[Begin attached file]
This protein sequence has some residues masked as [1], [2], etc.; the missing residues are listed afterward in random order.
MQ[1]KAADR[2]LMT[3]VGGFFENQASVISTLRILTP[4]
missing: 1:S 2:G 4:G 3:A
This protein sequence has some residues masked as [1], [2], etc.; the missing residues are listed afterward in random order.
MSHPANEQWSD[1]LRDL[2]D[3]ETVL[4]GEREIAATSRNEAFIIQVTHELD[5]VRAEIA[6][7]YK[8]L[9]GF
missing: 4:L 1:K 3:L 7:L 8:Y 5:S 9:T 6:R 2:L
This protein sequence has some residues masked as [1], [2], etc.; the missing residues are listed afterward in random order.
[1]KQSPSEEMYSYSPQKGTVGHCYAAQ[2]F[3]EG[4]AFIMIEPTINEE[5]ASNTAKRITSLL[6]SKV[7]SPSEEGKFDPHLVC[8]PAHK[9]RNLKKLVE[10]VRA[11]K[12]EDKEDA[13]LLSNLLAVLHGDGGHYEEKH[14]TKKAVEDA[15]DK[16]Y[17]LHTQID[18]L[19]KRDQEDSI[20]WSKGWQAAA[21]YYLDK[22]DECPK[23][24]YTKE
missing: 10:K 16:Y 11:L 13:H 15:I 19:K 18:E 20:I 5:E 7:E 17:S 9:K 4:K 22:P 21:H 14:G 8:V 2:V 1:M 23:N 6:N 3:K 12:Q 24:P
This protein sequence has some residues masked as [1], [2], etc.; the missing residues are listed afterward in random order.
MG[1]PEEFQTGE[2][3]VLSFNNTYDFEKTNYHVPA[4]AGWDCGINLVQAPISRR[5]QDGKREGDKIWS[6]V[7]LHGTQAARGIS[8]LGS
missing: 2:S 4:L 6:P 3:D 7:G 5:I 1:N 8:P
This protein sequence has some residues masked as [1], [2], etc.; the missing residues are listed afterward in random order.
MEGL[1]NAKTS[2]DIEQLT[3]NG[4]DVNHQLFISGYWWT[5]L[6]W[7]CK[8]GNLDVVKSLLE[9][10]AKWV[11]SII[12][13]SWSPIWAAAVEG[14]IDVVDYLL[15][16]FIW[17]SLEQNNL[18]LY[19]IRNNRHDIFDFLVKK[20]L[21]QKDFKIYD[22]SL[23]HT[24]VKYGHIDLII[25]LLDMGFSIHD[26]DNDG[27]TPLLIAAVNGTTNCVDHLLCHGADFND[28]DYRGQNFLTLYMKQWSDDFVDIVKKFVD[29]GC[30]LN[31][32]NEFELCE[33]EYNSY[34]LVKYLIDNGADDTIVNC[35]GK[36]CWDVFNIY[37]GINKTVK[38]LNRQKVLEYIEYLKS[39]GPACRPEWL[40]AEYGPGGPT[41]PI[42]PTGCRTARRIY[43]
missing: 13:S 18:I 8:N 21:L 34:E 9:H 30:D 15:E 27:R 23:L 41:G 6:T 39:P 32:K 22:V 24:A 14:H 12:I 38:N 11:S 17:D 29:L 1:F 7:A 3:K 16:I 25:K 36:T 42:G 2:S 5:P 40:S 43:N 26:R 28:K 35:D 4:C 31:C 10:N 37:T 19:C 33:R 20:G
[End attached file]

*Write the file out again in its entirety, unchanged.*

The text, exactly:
This protein sequence has some residues masked as [1], [2], etc.; the missing residues are listed afterward in random order.
MQ[1]KAADR[2]LMT[3]VGGFFENQASVISTLRILTP[4]
missing: 1:S 2:G 4:G 3:A
This protein sequence has some residues masked as [1], [2], etc.; the missing residues are listed afterward in random order.
MSHPANEQWSD[1]LRDL[2]D[3]ETVL[4]GEREIAATSRNEAFIIQVTHELD[5]VRAEIA[6][7]YK[8]L[9]GF
missing: 4:L 1:K 3:L 7:L 8:Y 5:S 9:T 6:R 2:L
This protein sequence has some residues masked as [1], [2], etc.; the missing residues are listed afterward in random order.
[1]KQSPSEEMYSYSPQKGTVGHCYAAQ[2]F[3]EG[4]AFIMIEPTINEE[5]ASNTAKRITSLL[6]SKV[7]SPSEEGKFDPHLVC[8]PAHK[9]RNLKKLVE[10]VRA[11]K[12]EDKEDA[13]LLSNLLAVLHGDGGHYEEKH[14]TKKAVEDA[15]DK[16]Y[17]LHTQID[18]L[19]KRDQEDSI[20]WSKGWQAAA[21]YYLDK[22]DECPK[23][24]YTKE
missing: 10:K 16:Y 11:L 13:H 15:I 19:K 18:E 20:I 5:E 7:E 17:S 9:K 4:K 22:P 21:H 14:G 8:V 2:V 1:M 23:N 6:N 3:K 12:Q 24:P
This protein sequence has some residues masked as [1], [2], etc.; the missing residues are listed afterward in random order.
MG[1]PEEFQTGE[2][3]VLSFNNTYDFEKTNYHVPA[4]AGWDCGINLVQAPISRR[5]QDGKREGDKIWS[6]V[7]LHGTQAARGIS[8]LGS
missing: 2:S 4:L 6:P 3:D 7:G 5:I 1:N 8:P
This protein sequence has some residues masked as [1], [2], etc.; the missing residues are listed afterward in random order.
MEGL[1]NAKTS[2]DIEQLT[3]NG[4]DVNHQLFISGYWWT[5]L[6]W[7]CK[8]GNLDVVKSLLE[9][10]AKWV[11]SII[12][13]SWSPIWAAAVEG[14]IDVVDYLL[15][16]FIW[17]SLEQNNL[18]LY[19]IRNNRHDIFDFLVKK[20]L[21]QKDFKIYD[22]SL[23]HT[24]VKYGHIDLII[25]LLDMGFSIHD[26]DNDG[27]TPLLIAAVNGTTNCVDHLLCHGADFND[28]DYRGQNFLTLYMKQWSDDFVDIVKKFVD[29]GC[30]LN[31][32]NEFELCE[33]EYNSY[34]LVKYLIDNGADDTIVNC[35]GK[36]CWDVFNIY[37]GINKTVK[38]LNRQKVLEYIEYLKS[39]GPACRPEWL[40]AEYGPGGPT[41]PI[42]PTGCRTARRIY[43]
missing: 13:S 18:I 8:N 21:L 34:E 9:H 30:D 15:E 27:R 23:L 41:G 6:T 39:P 32:K 22:V 24:A 14:H 12:I 38:N 11:S 17:D 29:L 1:F 7:A 3:K 16:I 25:K 36:T 42:G 2:S 5:P 40:S 43:N 26:R 28:K 35:D 4:C 31:C 10:N 37:T 19:C 33:R 20:G